milestones including the December 31, 2004 submission. Because these 
areas have met these milestones, they are eligible for a further 
deferral of their nonattainment designation for the 8[hyphen]hour ozone 
NAAQS. See 40 CFR 81.300(e)(4)(ii). We are further deferring until 
December 31, 2006 the effective date of the 8[hyphen]hour ozone 
nonattainment designation for the compact area counties listed in Table 
2 and are revising 40 CFR part 81 to reflect this extension.

  Table 2. Compact Areas Which Qualify for a Deferred Effective Date of
                            December 31, 2006
  NOTE: Name of designated 8[hyphen]hour ozone nonattainment area is in
                              parentheses.
------------------------------------------------------------------------
                                                      Counties which are
                                    Counties with      part of compacts
   State        Compact Area         designation      and are designated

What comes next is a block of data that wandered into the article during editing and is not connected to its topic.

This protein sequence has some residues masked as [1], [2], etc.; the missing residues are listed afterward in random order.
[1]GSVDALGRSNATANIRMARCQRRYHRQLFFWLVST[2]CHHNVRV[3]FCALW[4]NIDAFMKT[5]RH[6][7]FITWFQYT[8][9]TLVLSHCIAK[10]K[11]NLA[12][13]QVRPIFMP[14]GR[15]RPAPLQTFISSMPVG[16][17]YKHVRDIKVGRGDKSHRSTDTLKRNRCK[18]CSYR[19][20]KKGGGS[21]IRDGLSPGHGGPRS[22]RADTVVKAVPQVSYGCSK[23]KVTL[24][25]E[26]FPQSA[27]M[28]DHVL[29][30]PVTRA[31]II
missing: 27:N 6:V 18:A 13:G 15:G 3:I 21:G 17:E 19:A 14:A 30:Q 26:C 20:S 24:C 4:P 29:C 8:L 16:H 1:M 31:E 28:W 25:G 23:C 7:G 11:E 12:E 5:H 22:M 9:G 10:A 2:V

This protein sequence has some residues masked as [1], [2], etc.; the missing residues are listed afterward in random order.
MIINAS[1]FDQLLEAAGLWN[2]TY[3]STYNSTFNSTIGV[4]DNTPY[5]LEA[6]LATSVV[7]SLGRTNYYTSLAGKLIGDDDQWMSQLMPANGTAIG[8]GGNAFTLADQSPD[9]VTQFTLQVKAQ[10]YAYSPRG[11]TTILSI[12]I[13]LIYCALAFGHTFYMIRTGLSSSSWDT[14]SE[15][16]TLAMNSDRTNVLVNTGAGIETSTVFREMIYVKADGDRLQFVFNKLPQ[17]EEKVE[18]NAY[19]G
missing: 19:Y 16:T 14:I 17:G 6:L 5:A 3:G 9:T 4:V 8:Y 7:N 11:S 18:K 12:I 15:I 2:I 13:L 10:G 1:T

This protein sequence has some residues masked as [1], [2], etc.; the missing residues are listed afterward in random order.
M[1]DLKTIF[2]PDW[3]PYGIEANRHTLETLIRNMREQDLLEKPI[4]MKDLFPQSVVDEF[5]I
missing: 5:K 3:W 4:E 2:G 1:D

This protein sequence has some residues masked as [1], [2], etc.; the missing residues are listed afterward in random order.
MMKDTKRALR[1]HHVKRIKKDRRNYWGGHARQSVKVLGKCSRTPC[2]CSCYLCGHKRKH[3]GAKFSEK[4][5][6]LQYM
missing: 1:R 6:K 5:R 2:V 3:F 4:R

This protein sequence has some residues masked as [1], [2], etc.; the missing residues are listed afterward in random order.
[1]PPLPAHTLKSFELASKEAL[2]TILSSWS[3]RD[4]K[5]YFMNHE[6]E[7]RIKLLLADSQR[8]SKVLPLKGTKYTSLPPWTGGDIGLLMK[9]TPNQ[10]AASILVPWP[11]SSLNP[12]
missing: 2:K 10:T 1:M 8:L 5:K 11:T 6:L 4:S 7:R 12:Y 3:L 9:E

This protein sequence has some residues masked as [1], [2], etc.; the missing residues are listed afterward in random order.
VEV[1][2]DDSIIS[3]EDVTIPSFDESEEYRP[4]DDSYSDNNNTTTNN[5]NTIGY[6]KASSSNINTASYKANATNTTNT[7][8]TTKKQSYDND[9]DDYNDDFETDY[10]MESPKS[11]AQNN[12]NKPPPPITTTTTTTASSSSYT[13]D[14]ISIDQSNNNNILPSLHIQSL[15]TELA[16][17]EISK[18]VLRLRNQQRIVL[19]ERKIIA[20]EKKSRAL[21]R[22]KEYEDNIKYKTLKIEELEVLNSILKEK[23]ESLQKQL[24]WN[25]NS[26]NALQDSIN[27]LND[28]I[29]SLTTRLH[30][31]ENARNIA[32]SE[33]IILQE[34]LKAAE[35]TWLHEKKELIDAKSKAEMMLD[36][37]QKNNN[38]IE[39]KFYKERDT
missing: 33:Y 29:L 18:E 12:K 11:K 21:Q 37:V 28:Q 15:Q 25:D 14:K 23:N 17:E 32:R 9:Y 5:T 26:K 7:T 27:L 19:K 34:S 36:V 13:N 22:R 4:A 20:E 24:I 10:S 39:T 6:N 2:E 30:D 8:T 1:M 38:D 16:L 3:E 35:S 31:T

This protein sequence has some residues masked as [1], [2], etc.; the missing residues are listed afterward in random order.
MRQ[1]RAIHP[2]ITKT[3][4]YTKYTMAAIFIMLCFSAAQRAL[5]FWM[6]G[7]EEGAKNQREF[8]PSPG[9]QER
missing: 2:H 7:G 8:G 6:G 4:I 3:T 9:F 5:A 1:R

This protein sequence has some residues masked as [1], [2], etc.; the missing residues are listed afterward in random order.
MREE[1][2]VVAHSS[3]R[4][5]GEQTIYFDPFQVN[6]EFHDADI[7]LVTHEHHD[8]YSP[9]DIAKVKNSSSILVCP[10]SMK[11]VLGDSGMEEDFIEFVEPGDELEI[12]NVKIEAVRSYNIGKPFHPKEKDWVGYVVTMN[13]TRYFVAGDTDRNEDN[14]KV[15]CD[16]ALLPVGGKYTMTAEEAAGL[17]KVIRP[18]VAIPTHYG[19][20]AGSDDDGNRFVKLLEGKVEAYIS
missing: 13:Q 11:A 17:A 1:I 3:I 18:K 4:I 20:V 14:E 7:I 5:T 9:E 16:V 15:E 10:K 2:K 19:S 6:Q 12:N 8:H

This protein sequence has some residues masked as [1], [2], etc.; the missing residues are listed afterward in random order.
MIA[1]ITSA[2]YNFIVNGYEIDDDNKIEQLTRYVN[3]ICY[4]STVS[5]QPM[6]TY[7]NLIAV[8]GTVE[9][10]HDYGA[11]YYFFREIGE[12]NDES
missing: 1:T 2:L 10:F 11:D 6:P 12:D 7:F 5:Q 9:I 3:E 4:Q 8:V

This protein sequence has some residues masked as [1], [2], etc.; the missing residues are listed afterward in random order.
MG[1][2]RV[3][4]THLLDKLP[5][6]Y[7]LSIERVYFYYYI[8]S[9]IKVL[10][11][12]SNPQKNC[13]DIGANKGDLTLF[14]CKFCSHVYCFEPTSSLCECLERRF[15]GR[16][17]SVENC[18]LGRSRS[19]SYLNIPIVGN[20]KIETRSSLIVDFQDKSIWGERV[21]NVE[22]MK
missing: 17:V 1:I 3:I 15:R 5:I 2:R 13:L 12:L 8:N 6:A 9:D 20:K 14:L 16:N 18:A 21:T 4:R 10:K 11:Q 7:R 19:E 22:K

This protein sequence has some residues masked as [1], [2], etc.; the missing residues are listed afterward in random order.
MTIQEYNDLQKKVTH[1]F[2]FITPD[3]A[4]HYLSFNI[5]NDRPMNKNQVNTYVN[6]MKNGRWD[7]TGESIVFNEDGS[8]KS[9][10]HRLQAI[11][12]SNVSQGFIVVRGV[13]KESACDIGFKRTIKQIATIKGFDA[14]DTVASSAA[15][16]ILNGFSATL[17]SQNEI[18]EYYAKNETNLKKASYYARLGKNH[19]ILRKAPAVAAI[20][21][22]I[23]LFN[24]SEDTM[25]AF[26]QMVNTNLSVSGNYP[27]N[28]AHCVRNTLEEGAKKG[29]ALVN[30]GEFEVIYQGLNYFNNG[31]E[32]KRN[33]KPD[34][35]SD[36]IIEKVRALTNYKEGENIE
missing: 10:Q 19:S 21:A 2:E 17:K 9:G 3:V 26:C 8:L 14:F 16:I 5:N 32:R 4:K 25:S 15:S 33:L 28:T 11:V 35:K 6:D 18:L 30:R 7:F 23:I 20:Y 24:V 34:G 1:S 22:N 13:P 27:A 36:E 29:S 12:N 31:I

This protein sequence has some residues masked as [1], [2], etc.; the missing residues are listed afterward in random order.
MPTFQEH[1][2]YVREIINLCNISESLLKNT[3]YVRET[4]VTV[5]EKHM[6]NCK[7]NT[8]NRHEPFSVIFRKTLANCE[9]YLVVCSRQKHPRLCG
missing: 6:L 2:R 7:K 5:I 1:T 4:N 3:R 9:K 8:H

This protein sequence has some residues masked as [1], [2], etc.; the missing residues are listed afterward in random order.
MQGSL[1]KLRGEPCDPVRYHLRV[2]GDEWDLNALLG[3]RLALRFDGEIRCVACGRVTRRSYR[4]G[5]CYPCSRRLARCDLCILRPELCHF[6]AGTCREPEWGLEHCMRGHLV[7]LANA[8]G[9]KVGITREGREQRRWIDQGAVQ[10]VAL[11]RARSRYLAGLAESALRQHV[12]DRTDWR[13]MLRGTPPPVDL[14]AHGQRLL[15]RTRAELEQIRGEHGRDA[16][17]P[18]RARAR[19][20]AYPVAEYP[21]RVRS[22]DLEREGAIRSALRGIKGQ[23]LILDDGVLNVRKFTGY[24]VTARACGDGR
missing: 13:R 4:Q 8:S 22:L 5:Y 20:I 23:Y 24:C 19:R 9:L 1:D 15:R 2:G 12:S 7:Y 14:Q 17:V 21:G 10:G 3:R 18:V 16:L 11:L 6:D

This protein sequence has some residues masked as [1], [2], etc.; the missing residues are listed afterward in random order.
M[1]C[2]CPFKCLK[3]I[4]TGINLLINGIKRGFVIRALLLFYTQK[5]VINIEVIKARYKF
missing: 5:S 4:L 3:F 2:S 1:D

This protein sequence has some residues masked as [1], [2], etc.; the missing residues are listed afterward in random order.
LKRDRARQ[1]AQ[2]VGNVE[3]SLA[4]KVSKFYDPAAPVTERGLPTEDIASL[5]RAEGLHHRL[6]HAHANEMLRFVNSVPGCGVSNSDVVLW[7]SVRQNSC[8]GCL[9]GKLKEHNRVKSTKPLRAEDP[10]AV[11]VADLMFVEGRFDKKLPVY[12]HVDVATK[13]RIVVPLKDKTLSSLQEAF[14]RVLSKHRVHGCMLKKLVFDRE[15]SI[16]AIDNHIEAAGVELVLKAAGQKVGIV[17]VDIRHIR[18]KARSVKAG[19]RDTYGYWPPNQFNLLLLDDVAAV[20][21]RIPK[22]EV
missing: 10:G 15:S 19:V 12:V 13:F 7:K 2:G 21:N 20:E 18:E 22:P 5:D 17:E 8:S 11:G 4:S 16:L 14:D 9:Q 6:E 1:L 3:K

(Designated Area)      deferred to       unclassifiable/
                                  December 31, 2006       attainment
------------------------------------------------------------------------
                              EPA Region 3
------------------------------------------------------------------------
VA          Northern Shenandoah   Winchester City
             Valley Region        Frederick County
            (Frederick County,
             VA), adjacent to
             Washington, DC-MD-
             VA
-----------
VA          Roanoke Area          Roanoke County
            (Roanoke, VA)         Botetourt County
                                  Roanoke City
                                  Salem City
-----------
MD          Washington County     Washington County